We weren’t in Kansas… er.. Xinjiang anymore, and we could see and smell the difference. Arriving in Lanzhou, a small provincial capital of only 3.6 million people, felt like arriving in China. Skyscrapers towered in every direction, illuminated with flashing neon even at eight o’clock in the morning. From the windows of a city bus we spotted traditional Chinese-style buildings in the dawn light, with their distinctively-shaped ornate rooftops poking around corners. The driver rhythmically pumped the brakes and honked incessantly at rush hour traffic as the bus itself quickly became crowded and chaotic. By the time we reached our destination the sun had completely risen, and looking down the long, straight avenues we got a glimpse of the ultimate telltale sign that we had made it to China: smog.
Lanzhou was once one of the most polluted cities in China, repeatedly ranking within the top 10 during the early 2000s. In recent years the local government has managed to clear the air somewhat by reducing coal usage and restricting industrial enterprises that are big producers of emissions. But despite their efforts, the city is forever cursed by geography, and the mountains surrounding the city succeed in keeping much of the smog in the downtown area.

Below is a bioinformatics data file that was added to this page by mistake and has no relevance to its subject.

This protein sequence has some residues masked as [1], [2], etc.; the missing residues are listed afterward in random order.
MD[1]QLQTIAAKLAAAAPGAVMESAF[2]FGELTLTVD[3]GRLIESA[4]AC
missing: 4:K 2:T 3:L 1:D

We took a quick post-lunch hike across the Yellow River and up to the top of Baitashan Park, which is pretty much a small mountain and offered some pretty amazing views of the city—or what we could see of it through the haze. If this is a city that’s seen as a success story for reducing pollution, I hate to think what’s in store in the rest of the country.